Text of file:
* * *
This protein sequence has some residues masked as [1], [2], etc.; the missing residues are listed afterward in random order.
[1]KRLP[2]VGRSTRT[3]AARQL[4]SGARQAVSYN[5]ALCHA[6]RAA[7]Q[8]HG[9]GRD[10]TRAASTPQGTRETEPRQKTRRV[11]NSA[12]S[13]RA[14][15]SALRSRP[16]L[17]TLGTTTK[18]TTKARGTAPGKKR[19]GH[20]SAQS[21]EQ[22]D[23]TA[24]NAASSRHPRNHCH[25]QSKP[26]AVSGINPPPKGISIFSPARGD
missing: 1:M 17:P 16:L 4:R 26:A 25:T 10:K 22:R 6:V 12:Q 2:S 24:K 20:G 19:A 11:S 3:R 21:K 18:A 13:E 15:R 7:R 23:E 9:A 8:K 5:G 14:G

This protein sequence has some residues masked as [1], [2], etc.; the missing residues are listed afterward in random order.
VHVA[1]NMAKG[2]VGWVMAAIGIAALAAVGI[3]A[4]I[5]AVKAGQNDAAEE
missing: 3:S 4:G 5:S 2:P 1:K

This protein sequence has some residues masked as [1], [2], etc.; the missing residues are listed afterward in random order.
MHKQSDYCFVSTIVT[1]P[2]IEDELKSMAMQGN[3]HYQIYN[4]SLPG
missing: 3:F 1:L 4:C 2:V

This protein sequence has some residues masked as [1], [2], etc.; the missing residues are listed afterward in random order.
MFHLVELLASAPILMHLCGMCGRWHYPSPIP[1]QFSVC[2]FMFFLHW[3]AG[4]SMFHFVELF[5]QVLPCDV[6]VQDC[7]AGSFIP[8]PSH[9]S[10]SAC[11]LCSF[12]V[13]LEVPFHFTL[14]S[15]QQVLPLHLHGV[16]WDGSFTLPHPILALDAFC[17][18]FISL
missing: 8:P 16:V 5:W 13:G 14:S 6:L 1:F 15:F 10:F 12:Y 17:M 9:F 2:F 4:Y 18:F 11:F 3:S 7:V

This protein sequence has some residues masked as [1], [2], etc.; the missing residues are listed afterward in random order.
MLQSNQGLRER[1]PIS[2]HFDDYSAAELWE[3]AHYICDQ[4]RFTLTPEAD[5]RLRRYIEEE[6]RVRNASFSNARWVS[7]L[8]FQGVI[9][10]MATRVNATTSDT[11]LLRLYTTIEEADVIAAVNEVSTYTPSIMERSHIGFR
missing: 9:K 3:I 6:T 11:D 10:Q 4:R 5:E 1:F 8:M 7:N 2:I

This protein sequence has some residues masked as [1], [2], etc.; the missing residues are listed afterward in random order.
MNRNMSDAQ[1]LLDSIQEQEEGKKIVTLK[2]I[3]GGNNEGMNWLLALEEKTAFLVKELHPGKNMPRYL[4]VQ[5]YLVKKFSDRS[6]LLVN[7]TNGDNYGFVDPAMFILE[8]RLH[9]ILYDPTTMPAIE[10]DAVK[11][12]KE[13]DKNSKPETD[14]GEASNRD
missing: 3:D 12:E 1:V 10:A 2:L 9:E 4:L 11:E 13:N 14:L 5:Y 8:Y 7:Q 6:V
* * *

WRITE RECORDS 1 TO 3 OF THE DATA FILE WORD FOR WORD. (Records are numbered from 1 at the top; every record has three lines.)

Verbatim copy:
This protein sequence has some residues masked as [1], [2], etc.; the missing residues are listed afterward in random order.
[1]KRLP[2]VGRSTRT[3]AARQL[4]SGARQAVSYN[5]ALCHA[6]RAA[7]Q[8]HG[9]GRD[10]TRAASTPQGTRETEPRQKTRRV[11]NSA[12]S[13]RA[14][15]SALRSRP[16]L[17]TLGTTTK[18]TTKARGTAPGKKR[19]GH[20]SAQS[21]EQ[22]D[23]TA[24]NAASSRHPRNHCH[25]QSKP[26]AVSGINPPPKGISIFSPARGD
missing: 1:M 17:P 16:L 4:R 26:A 25:T 10:K 22:R 6:V 12:Q 2:S 24:K 20:G 19:A 11:S 3:R 21:K 18:A 13:E 15:R 7:R 23:E 9:A 8:K 5:G 14:G

This protein sequence has some residues masked as [1], [2], etc.; the missing residues are listed afterward in random order.
VHVA[1]NMAKG[2]VGWVMAAIGIAALAAVGI[3]A[4]I[5]AVKAGQNDAAEE
missing: 3:S 4:G 5:S 2:P 1:K

This protein sequence has some residues masked as [1], [2], etc.; the missing residues are listed afterward in random order.
MHKQSDYCFVSTIVT[1]P[2]IEDELKSMAMQGN[3]HYQIYN[4]SLPG
missing: 3:F 1:L 4:C 2:V